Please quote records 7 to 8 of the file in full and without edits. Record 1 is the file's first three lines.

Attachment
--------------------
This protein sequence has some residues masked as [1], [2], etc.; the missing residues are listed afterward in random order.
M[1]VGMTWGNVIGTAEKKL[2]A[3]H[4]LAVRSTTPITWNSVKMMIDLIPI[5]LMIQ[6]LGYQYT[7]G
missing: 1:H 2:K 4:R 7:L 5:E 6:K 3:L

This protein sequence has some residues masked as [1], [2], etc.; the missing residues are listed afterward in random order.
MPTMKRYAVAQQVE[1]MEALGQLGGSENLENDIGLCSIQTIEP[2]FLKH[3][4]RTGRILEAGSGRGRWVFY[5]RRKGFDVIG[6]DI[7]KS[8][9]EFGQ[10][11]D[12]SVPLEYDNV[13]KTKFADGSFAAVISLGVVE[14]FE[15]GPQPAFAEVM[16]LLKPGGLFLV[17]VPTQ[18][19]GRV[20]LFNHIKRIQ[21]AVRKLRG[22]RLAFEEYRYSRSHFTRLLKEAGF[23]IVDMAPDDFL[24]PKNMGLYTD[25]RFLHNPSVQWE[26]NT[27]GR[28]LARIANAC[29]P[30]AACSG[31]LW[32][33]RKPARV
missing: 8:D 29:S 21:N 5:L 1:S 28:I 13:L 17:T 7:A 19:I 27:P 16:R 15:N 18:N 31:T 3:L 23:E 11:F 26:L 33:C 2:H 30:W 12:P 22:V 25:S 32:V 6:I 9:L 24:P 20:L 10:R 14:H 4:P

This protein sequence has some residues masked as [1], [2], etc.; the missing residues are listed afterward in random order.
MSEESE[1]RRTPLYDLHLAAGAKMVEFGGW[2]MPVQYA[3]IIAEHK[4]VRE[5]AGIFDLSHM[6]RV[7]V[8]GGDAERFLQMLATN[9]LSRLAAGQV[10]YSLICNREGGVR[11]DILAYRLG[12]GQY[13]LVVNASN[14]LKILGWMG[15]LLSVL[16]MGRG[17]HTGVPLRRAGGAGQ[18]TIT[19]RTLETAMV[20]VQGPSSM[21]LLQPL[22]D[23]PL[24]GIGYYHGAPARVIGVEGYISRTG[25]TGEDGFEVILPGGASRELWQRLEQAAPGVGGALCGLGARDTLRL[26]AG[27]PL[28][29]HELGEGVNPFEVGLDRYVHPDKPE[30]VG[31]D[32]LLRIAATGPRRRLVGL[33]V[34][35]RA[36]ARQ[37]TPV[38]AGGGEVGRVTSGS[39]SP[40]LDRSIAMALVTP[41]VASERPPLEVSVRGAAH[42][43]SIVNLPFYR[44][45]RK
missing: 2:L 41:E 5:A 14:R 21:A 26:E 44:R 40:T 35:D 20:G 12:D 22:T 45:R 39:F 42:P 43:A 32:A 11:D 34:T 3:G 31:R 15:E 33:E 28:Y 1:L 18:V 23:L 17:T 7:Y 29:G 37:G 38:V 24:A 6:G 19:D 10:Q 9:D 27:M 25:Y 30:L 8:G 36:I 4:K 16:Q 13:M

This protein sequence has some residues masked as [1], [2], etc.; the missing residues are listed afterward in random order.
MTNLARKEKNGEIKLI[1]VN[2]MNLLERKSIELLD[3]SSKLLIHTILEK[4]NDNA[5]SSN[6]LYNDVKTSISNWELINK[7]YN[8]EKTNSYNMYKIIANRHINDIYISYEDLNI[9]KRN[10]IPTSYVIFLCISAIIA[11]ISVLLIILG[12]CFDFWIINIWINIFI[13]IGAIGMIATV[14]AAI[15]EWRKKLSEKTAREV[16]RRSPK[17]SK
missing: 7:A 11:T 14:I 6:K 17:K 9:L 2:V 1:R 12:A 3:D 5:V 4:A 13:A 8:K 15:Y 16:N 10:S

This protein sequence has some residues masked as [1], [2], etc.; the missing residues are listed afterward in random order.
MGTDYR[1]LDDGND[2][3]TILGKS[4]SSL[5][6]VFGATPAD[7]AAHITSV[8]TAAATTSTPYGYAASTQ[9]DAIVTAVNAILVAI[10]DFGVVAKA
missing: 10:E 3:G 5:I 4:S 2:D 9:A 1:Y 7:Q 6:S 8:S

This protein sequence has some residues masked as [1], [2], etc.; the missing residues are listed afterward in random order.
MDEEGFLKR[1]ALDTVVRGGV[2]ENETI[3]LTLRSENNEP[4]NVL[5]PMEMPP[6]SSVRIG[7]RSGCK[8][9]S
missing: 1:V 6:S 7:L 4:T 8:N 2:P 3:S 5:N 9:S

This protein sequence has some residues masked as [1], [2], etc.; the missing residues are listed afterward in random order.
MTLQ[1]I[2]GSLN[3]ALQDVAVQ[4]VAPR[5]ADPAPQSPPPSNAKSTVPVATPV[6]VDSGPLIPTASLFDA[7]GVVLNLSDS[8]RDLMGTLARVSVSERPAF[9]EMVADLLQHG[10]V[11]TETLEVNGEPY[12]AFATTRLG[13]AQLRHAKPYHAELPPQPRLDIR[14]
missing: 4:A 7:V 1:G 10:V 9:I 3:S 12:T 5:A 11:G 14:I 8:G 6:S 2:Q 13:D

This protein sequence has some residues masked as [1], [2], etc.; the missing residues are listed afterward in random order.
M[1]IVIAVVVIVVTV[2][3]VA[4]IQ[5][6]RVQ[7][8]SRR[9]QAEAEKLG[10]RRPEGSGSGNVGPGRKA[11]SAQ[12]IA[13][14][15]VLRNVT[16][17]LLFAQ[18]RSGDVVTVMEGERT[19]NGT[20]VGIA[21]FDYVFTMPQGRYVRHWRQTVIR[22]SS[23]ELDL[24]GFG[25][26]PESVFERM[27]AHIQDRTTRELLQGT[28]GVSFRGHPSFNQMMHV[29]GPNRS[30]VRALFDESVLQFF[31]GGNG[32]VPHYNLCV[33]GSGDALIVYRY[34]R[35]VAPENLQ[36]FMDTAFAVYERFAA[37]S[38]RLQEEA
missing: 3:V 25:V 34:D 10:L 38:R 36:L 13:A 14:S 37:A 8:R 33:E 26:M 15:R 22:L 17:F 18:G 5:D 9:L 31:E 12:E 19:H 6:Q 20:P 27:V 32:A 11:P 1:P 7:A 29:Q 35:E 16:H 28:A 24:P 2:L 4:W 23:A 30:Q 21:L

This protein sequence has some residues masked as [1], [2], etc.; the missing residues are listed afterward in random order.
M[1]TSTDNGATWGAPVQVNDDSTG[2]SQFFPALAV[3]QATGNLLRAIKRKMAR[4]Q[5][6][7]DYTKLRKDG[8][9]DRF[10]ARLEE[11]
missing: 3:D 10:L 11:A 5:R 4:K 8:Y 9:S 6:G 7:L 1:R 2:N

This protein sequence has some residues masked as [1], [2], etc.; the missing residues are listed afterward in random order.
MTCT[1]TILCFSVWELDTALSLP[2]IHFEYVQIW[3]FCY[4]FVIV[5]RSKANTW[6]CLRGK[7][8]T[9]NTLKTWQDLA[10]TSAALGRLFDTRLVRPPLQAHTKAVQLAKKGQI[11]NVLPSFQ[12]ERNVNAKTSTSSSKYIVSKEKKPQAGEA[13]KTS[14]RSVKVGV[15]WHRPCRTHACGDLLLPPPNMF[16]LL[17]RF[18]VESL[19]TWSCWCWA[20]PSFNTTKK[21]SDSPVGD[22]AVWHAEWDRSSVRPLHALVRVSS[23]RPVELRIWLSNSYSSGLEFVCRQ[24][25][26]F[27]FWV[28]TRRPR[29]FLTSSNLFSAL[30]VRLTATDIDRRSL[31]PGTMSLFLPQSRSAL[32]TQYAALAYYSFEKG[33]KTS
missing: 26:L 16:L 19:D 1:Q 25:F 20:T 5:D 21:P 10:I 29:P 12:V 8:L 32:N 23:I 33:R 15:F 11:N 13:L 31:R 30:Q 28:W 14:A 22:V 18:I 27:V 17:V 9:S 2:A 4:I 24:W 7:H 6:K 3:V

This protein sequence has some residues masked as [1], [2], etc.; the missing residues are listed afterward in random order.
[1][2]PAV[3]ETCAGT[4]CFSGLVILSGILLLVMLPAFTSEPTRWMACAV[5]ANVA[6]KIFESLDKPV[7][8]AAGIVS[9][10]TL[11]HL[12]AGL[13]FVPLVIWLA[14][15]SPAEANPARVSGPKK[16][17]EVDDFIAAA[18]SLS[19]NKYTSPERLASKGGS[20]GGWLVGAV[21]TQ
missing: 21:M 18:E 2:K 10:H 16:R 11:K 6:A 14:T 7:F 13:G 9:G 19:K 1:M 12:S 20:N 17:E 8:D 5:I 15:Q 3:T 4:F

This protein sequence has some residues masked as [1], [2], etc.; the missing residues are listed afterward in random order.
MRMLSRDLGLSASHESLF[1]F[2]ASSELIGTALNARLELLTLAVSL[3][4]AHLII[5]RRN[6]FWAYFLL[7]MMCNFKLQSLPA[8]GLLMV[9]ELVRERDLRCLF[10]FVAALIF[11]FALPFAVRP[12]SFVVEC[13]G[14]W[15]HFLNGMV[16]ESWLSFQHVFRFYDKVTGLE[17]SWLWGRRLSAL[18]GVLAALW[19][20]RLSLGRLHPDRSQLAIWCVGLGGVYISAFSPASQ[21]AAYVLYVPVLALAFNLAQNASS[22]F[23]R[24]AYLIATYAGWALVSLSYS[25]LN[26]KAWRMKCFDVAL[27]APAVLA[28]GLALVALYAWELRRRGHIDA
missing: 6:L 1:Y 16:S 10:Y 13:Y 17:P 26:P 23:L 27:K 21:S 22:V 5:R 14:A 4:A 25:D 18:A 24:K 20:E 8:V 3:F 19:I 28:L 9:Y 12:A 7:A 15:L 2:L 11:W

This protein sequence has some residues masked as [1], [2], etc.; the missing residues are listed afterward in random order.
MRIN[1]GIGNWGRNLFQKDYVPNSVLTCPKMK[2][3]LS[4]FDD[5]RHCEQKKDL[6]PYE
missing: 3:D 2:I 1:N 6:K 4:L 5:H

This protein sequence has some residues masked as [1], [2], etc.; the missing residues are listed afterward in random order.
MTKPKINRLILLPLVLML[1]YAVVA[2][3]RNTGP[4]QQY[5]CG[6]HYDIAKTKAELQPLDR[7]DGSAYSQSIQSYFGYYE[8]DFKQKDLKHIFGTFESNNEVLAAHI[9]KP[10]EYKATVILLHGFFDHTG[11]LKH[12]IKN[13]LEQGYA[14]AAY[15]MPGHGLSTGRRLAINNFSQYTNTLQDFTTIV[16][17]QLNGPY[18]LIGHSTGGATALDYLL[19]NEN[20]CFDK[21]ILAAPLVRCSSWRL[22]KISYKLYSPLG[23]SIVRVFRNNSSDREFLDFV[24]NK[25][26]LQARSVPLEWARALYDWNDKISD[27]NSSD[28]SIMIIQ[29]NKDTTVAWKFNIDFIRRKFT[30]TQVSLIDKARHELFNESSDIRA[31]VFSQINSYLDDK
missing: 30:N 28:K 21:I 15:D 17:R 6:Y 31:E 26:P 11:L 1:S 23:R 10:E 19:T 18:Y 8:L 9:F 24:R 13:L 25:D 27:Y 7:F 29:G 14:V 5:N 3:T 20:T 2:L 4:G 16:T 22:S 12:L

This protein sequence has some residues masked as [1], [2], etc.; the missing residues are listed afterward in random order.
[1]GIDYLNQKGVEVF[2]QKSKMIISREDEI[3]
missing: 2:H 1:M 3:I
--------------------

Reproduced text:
This protein sequence has some residues masked as [1], [2], etc.; the missing residues are listed afterward in random order.
MTLQ[1]I[2]GSLN[3]ALQDVAVQ[4]VAPR[5]ADPAPQSPPPSNAKSTVPVATPV[6]VDSGPLIPTASLFDA[7]GVVLNLSDS[8]RDLMGTLARVSVSERPAF[9]EMVADLLQHG[10]V[11]TETLEVNGEPY[12]AFATTRLG[13]AQLRHAKPYHAELPPQPRLDIR[14]
missing: 4:A 7:V 1:G 10:V 9:I 3:S 12:T 5:A 11:G 14:I 8:G 6:S 2:Q 13:D

This protein sequence has some residues masked as [1], [2], etc.; the missing residues are listed afterward in random order.
M[1]IVIAVVVIVVTV[2][3]VA[4]IQ[5][6]RVQ[7][8]SRR[9]QAEAEKLG[10]RRPEGSGSGNVGPGRKA[11]SAQ[12]IA[13][14][15]VLRNVT[16][17]LLFAQ[18]RSGDVVTVMEGERT[19]NGT[20]VGIA[21]FDYVFTMPQGRYVRHWRQTVIR[22]SS[23]ELDL[24]GFG[25][26]PESVFERM[27]AHIQDRTTRELLQGT[28]GVSFRGHPSFNQMMHV[29]GPNRS[30]VRALFDESVLQFF[31]GGNG[32]VPHYNLCV[33]GSGDALIVYRY[34]R[35]VAPENLQ[36]FMDTAFAVYERFAA[37]S[38]RLQEEA
missing: 3:V 25:V 34:D 10:L 38:R 36:L 13:A 14:S 37:A 8:R 33:E 26:M 15:R 22:L 17:F 18:G 5:D 9:L 31:E 12:E 19:H 6:Q 20:P 27:V 32:A 11:P 1:P 7:A 29:Q 35:E 16:H 28:A 24:P 2:L 4:W 23:A 30:Q 21:L